Sheep’s milk products offer a number of benefits which become increasingly important as science plays an increasingly more intrusive role in the dairy industry. Sheep’s milk cheeses break down into smaller molecules in the body thus allowing for better digestion. Many lactose intolerant people find that they can enjoy sheep’s mild cheeses without repercussions to their health.

A famous brand of romano cheese is Fulvi Pecorino Romano. Romano cheese grates larger so that it does not disappear in food, rather it creates a hearty flavor while enabling you to use less cheese. There are a variety of uses for romano cheese in recipes. Romano cheese can be served as a side dish with pasta dishes.

Romano cheese is said to add a pleasing note to pizza made with a zesty garlic-tomato sauce and spicy sausage. Chefs serve romano cheese as a garnish over cream soups, pasta, or fresh green salads. Another garnish idea is to sprinkle fresh grated romano over egg dishes, such as quiche or frittatas.”

Where To Purchase Pecorino Romano Cheese

I always suggest you try to find it in your local markets whether that’s a supermarket or cheese specialty store but sometimes you can’t find some of these cheeses at these locations. If you really want to try these incredible cheeses, you can typically find them online.

Buying cheese online

Online Sources: Cheese

Convenience - Selections - Quality - Gift Giving - Corporate Events

I strongly urge you to find a good cheese shop near you so you can get to know your cheesemongers and they get to know you. However, if you don't have a good local cheese shop or they don't have some of the cheeses I recommend, here are some online sources for you. Be careful to buy the best product you can afford so you don't end up with an inferior product. The links below are affiliate links.
Di Bruno Bros Gourmet Cheeses & Meats
Di Bruno Brothers is close to home to me. They have been in Philadelphia since 1939 and prided themselves on bringing amazing food to the city of Philadelphia and drawing food lovers together in their ‘home.’ They also have a store just outside of Philly where I get most of my cheese and cured meats. If you can't find a particular cheese in your market, most likely Di Bruno Bros. will.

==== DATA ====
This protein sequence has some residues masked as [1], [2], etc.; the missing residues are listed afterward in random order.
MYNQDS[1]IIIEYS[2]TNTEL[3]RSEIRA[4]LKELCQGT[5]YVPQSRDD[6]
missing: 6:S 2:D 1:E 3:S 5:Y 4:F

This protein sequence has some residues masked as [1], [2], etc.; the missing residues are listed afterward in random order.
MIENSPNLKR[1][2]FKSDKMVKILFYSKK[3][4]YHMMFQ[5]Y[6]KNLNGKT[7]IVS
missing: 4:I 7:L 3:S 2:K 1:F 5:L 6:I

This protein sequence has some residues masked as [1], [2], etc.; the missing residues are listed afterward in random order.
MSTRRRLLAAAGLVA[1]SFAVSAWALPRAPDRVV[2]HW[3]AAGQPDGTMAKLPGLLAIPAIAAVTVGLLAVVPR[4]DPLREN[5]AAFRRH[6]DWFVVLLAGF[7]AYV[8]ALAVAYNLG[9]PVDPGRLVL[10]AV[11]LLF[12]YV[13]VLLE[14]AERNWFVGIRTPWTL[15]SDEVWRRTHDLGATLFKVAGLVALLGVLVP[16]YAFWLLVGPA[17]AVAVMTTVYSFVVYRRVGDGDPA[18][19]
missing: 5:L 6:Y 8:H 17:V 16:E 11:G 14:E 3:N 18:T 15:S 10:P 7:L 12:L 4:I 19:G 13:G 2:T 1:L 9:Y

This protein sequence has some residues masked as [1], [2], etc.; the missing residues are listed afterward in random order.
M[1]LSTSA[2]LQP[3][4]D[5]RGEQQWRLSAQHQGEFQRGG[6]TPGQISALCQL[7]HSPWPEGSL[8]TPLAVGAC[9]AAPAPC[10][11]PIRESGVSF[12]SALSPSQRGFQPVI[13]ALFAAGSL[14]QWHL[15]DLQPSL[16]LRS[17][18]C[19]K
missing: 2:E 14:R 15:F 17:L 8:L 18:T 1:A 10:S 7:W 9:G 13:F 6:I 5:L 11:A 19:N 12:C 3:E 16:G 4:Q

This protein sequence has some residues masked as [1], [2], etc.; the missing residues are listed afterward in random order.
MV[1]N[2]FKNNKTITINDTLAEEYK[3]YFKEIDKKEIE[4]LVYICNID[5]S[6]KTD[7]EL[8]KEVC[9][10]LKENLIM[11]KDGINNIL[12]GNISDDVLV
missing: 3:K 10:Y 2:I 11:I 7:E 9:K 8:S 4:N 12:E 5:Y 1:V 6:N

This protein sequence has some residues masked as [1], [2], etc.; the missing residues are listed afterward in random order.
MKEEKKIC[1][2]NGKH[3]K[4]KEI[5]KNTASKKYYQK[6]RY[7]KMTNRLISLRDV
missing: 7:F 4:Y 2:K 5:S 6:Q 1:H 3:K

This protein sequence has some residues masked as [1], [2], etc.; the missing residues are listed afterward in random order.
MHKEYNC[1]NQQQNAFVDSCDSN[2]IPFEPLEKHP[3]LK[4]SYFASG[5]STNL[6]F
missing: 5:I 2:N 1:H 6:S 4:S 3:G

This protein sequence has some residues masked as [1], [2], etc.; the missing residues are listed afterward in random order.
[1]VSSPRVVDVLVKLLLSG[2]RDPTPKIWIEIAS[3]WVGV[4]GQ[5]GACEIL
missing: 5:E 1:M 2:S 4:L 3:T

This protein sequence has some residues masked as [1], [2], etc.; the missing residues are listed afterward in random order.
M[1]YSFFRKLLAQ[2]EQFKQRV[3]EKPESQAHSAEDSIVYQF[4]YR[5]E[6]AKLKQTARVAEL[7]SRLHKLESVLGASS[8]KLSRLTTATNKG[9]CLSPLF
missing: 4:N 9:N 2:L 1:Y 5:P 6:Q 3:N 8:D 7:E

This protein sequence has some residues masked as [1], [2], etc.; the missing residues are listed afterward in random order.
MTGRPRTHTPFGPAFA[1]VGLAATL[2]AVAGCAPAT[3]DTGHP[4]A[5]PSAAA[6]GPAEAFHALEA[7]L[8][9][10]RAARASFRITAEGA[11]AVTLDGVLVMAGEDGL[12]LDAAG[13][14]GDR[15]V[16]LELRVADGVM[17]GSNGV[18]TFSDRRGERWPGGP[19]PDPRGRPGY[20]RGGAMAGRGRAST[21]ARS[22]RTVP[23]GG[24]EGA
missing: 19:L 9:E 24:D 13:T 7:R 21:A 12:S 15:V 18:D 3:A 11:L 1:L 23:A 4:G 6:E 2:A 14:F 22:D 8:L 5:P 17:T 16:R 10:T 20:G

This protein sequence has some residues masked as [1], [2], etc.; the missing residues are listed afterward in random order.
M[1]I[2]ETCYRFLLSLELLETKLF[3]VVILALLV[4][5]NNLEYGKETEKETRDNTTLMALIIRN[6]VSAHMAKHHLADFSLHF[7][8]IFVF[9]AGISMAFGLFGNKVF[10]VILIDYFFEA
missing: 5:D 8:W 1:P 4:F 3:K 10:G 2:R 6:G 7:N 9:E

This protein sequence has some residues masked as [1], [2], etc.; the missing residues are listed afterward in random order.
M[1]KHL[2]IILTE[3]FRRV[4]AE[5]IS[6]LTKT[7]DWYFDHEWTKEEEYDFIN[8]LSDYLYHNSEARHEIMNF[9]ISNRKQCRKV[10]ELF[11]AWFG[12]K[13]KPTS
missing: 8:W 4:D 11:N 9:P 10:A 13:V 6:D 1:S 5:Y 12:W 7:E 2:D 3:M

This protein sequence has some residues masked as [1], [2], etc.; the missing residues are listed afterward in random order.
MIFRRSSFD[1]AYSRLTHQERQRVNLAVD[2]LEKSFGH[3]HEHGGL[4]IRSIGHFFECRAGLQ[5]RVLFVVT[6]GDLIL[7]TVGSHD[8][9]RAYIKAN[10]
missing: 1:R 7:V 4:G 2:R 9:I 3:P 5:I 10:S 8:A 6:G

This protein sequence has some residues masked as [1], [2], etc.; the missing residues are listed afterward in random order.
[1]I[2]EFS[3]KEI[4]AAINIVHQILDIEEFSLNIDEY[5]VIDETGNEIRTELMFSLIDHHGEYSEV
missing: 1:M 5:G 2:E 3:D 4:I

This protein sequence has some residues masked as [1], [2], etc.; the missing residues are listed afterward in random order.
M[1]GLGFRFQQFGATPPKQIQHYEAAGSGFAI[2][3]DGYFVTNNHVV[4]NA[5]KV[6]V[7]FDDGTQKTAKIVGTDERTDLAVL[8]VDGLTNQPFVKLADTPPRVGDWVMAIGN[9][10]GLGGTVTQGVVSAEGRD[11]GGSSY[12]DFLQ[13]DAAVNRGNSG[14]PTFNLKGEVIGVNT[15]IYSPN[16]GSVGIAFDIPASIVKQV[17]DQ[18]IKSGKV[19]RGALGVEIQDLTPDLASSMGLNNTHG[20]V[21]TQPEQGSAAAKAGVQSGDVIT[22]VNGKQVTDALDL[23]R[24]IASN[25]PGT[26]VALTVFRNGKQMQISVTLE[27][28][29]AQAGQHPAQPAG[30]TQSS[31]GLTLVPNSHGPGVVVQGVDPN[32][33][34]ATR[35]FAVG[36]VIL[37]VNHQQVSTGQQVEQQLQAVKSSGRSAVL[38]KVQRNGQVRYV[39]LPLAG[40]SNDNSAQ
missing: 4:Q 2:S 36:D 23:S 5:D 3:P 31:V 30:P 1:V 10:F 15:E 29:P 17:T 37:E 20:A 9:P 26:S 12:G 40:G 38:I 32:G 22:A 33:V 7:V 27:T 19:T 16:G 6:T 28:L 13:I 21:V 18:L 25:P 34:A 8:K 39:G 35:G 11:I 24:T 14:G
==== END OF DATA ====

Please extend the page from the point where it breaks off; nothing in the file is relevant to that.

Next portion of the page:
In 2002, a group of classically trained and talented Chefs found themselves as Executive Chefs in kitchens across the country. While creating their menus and gourmet specials it became obvious that certain quality products they had found in specific regions of the country and around the world were not always available to them. They quickly began to realize the value of getting the best, freshest and origin specific gourmet products to their kitchens and more importantly, to their customers. That need and passion for the freshest and finest gourmet products evolved into For the Gourmet.




Last modified on Wed 11 July 2018 11:13 am

Filed in: Hard Cheeses

Comments (5)

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  1. Grace E. says:

    Hello, can you eat the romano rind?PLEASE TELL ME?

    • The Reluctant Gourmet says:

      Hi Grace, I suppose you can eat the rind off a Romano cheese unless there is some plastic wrapper on it but I don’t think it would taste very good so I would rather use it to add extra flavor to one of my tomato sauces.

  2. Ray says:

    I am 65 years old I remember my father years ago wrapped the Locatelli cheese in a piece of cheese cloth with a little Olive oil on the cloth. Would this be OK.

  3. Tony Ricciardi says:

    I can remember my mother putting Romano cheese in the oven to bake so we could use it with the grater. I don’t know what temperature or how long she left in in the oven but it would come out golden brown and hard so we could grate the cheese over our pasta. Could you help me with this.
    Thank you Tony R

    • Tony, Pecorino Romano cheese is already hard enough to use in a grater so I’m not sure why she put it in the oven. I would think that would only soften it but I’ll see what I can find out.